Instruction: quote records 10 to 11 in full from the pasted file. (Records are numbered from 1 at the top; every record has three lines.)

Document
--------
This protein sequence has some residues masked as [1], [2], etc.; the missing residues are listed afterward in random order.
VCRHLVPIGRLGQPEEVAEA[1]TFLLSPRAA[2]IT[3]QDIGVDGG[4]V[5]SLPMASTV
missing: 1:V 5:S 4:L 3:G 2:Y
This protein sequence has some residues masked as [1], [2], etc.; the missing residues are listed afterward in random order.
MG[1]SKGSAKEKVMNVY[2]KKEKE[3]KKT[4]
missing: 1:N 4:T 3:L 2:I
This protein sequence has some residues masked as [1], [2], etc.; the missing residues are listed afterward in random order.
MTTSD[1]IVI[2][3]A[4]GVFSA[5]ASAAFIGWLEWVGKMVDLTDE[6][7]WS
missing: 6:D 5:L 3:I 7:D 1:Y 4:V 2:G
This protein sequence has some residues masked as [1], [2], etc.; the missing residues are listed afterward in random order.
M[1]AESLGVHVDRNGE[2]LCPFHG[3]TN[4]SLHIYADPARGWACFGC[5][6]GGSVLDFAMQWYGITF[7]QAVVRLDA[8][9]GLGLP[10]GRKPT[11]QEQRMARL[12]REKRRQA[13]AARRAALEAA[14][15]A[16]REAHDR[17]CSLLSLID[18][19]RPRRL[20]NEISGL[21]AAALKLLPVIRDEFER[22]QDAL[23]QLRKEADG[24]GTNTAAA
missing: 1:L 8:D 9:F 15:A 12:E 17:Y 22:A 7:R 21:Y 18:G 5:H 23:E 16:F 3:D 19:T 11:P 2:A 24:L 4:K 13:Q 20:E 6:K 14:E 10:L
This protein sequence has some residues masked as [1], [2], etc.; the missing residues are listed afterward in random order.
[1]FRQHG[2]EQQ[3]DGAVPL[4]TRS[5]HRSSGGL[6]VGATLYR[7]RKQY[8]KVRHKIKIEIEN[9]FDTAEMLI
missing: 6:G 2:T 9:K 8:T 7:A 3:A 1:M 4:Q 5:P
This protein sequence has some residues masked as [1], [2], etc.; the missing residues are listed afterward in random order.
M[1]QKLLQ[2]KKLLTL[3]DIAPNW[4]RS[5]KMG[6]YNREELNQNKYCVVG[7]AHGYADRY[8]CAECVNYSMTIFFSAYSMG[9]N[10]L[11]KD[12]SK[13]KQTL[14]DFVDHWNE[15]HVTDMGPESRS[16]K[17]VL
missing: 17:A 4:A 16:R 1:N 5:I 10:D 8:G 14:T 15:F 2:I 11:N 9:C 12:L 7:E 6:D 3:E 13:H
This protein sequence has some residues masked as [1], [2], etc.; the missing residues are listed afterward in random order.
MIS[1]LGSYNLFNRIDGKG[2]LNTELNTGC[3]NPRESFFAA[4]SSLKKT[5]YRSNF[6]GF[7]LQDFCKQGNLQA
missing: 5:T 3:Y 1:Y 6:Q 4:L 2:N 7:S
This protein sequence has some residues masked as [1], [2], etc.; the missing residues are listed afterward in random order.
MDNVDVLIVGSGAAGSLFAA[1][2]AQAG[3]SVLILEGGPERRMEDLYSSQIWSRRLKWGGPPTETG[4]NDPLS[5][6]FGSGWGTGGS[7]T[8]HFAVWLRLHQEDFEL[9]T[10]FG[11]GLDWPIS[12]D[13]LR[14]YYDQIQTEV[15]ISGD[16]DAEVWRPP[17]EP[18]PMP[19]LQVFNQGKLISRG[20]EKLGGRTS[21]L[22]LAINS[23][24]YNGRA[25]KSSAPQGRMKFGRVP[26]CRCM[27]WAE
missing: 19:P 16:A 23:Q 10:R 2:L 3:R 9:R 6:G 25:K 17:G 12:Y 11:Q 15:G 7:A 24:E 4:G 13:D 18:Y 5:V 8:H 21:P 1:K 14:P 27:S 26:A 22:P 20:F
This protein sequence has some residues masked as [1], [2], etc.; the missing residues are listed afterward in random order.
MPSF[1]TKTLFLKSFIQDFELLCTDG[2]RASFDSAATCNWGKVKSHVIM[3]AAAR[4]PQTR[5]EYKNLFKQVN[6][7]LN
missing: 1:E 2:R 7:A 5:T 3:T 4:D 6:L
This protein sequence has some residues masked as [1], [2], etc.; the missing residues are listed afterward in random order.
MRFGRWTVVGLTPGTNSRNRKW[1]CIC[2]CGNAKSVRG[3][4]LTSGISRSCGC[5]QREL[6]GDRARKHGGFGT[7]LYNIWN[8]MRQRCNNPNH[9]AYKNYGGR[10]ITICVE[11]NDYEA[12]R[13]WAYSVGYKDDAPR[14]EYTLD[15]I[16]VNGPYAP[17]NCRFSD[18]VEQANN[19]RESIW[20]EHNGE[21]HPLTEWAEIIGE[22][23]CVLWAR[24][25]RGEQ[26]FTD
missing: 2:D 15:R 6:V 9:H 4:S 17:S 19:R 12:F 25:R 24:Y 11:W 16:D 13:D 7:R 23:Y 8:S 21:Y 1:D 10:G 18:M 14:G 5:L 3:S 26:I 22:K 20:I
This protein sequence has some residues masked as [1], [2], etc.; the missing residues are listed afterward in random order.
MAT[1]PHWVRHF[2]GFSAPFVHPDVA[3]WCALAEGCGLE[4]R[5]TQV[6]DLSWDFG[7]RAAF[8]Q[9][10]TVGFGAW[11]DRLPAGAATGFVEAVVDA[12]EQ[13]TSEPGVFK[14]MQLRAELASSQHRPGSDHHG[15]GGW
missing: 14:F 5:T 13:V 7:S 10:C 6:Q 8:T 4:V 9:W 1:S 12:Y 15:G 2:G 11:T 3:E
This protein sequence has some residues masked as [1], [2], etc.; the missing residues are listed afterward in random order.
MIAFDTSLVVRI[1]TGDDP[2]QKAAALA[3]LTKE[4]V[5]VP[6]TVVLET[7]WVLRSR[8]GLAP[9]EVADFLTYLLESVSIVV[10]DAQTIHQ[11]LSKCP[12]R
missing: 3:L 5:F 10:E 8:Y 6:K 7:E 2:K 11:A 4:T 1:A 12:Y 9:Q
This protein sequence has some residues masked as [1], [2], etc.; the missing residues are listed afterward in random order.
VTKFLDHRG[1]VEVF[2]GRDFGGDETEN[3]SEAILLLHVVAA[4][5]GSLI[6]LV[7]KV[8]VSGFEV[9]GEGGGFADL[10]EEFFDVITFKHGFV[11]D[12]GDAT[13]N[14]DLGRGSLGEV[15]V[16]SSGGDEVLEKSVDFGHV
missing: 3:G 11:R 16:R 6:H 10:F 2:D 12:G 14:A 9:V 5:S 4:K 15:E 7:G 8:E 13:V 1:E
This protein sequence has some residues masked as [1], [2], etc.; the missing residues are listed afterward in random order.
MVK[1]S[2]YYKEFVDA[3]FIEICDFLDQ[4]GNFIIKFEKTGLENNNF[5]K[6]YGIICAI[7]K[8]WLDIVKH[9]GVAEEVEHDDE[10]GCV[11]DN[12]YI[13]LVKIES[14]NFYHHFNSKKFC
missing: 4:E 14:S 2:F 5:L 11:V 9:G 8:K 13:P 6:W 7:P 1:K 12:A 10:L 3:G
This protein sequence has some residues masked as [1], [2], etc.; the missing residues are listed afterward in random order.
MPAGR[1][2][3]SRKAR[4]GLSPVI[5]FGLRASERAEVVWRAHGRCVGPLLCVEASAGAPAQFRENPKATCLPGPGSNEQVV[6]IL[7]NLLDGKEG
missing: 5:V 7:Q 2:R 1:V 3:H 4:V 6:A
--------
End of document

This protein sequence has some residues masked as [1], [2], etc.; the missing residues are listed afterward in random order.
MRFGRWTVVGLTPGTNSRNRKW[1]CIC[2]CGNAKSVRG[3][4]LTSGISRSCGC[5]QREL[6]GDRARKHGGFGT[7]LYNIWN[8]MRQRCNNPNH[9]AYKNYGGR[10]ITICVE[11]NDYEA[12]R[13]WAYSVGYKDDAPR[14]EYTLD[15]I[16]VNGPYAP[17]NCRFSD[18]VEQANN[19]RESIW[20]EHNGE[21]HPLTEWAEIIGE[22][23]CVLWAR[24][25]RGEQ[26]FTD
missing: 2:D 15:R 6:V 9:H 4:S 17:S 19:R 12:F 25:R 24:Y 11:W 16:D 13:D 7:R 23:Y 8:S 21:Y 1:D 10:G 18:M 14:G 5:L 3:S 26:I 22:K 20:I
This protein sequence has some residues masked as [1], [2], etc.; the missing residues are listed afterward in random order.
MAT[1]PHWVRHF[2]GFSAPFVHPDVA[3]WCALAEGCGLE[4]R[5]TQV[6]DLSWDFG[7]RAAF[8]Q[9][10]TVGFGAW[11]DRLPAGAATGFVEAVVDA[12]EQ[13]TSEPGVFK[14]MQLRAELASSQHRPGSDHHG[15]GGW
missing: 14:F 5:T 13:V 7:S 10:C 6:Q 8:T 4:V 9:W 1:S 12:Y 15:G 2:G 11:T 3:E